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There have been two important new announcements of key figures in global health.
First, Larry Brilliant has been appointed to lead the philanthropic arm of Google, called Google.org. Dr. Brilliant's career combines extensive experience in the areas of nonprofit public health and private-sector technology. He helped direct efforts to eradicate smallpox from India in the 1970s, and after the Sept. 11 attacks, served as a bioterrorism consultant to the U.S.'s Centers for Disease Control. He was also chief executive of Cometa Networks, a wireless joint venture of Intel Corp., International Business Machines Corp. and AT&T Inc. that dissolved in 2003.
At the time of the IPO, Google pledged 1% of its annual profit and 1% of its stock, currently valued at around $1 billion, to Google.org. The Google Foundation was granted $90 million and additional $900 million in stock was set aside for Google.org. But a little-noticed sentence in Google's fourth quarter financial press release made it clear that Google does not intend to increase its current funding. "Google does not expect to make further donations to the Google Foundation for the foreseeable future."
The Bill & Melinda Gates Foundation announced earlier this month that Dr. Tadataka (Tachi) Yamada would take over from Rick Klausner as executive director of the foundation’s Global Health program. Dr. Yamada, currently Chairman of Research and Development at GlaxoSmithKline (GSK), will start work at the foundation in June. Prior to GSK, Dr. Yamada held several senior positions at SmithKline Beecham over five years, including chairman of R&D. He was previously chairman of the Department of Internal Medicine at the University of Michigan Medical School, where he continues to serve as an Adjunct Professor of Internal Medicine.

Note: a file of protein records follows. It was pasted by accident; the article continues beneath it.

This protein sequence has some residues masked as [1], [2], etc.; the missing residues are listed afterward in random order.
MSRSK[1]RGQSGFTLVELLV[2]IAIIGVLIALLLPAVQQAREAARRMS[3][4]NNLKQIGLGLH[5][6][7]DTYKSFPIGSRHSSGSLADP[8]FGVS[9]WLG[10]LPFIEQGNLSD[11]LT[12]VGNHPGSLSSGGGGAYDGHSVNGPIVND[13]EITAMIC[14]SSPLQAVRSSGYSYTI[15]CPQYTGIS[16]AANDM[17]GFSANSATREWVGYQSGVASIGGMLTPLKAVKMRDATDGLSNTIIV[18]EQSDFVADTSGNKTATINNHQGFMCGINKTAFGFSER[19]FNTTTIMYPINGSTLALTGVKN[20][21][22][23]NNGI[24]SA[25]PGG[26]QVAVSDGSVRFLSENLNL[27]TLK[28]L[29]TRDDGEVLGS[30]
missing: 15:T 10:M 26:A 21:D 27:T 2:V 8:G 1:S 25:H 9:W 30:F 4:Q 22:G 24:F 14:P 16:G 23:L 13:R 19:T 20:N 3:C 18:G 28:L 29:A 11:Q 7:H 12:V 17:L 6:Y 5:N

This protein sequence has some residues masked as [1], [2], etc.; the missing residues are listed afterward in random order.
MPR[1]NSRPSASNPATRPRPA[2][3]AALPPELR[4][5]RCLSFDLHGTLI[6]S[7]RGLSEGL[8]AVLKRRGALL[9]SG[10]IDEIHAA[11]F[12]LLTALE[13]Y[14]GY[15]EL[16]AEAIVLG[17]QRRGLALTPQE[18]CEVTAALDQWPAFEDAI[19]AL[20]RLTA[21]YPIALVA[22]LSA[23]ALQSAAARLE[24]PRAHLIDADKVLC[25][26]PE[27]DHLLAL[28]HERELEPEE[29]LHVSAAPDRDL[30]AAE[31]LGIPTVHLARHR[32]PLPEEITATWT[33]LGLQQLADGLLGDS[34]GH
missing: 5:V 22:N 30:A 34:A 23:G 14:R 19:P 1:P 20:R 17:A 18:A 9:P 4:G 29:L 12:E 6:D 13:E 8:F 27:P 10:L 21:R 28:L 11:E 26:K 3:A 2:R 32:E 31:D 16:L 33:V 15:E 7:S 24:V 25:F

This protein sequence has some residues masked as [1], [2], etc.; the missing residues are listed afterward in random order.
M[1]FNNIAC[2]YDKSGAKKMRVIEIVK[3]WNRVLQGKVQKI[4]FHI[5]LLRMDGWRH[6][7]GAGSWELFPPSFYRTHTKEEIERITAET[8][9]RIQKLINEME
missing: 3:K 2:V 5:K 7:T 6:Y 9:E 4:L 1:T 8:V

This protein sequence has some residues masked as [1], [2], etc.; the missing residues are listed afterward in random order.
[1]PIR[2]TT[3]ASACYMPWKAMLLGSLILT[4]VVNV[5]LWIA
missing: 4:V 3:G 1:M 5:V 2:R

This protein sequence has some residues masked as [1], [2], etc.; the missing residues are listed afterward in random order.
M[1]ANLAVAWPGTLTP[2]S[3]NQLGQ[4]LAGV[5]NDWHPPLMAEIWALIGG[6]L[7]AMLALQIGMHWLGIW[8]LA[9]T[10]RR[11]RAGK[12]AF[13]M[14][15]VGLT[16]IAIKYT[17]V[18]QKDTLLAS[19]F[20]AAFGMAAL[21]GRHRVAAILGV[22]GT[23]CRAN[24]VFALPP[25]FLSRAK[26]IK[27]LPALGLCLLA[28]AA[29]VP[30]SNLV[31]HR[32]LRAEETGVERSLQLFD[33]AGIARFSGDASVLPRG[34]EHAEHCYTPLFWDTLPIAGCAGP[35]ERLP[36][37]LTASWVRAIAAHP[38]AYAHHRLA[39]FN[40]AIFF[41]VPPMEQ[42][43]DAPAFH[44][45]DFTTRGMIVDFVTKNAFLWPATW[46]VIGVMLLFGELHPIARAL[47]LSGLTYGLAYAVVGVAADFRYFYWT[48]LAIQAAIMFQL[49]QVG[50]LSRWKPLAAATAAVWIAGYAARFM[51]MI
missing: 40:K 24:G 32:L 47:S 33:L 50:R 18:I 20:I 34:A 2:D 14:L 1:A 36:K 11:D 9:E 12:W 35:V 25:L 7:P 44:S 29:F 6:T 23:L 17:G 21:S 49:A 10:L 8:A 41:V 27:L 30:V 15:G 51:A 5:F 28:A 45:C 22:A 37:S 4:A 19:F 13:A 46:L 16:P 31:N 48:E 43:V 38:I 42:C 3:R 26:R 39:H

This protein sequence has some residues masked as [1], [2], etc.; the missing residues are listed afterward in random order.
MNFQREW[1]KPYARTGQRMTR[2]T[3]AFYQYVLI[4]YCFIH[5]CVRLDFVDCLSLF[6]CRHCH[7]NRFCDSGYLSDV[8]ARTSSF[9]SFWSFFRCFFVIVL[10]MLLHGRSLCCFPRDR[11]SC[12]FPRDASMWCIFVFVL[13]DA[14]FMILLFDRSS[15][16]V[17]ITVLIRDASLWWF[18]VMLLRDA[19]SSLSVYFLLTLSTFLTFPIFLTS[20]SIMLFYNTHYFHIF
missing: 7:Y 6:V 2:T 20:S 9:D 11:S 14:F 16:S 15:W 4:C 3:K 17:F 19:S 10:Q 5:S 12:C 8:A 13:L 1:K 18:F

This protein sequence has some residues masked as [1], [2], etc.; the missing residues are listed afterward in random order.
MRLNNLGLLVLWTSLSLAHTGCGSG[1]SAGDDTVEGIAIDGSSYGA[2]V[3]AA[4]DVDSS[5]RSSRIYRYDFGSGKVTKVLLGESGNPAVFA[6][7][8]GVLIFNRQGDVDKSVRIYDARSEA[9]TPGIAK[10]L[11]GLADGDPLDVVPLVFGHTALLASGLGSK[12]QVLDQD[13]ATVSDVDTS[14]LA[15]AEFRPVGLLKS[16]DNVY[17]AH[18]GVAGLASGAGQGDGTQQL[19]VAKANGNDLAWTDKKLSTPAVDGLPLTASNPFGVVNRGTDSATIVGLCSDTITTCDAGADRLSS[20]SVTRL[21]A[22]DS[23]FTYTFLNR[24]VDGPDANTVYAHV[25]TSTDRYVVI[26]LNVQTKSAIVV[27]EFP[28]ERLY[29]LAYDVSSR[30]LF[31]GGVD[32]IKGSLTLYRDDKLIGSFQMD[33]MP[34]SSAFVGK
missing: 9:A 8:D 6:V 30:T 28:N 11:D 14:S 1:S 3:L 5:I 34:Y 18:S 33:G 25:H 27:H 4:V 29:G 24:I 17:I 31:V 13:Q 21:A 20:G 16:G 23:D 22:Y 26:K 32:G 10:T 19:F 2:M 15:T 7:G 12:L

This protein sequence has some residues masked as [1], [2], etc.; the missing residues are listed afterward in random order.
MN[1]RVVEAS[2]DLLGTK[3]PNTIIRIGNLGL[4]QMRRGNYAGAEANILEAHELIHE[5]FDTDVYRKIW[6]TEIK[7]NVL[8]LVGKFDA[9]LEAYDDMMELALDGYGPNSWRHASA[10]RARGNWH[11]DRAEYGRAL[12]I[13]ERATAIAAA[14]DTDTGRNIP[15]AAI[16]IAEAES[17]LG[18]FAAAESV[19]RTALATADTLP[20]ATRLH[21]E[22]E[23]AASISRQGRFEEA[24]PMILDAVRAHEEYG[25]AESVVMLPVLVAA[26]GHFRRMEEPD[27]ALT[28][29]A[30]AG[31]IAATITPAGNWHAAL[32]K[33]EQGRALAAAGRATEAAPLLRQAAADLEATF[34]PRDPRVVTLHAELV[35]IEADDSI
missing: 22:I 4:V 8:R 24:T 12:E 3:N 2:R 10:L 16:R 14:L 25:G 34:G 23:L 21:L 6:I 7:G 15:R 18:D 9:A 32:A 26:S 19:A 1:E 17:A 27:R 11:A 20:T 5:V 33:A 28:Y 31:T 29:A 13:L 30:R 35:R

Hat tip: PSD blog
Owen comments: Google's decision to appoint a public health expert to head Google.org raises an interesting question about the focus of the foundation's work. Google is head to head with with Microsoft on the desktop, and now it seems they will be competing with the Gates Foundation, and many philanthropic donors, in the field of global health. Will global health benefit from the competition, or will it lead to unnecessary duplication?

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CGD blog posts reflect the views of the authors, drawing on prior research and experience in their areas of expertise. CGD is a nonpartisan, independent organization and does not take institutional positions.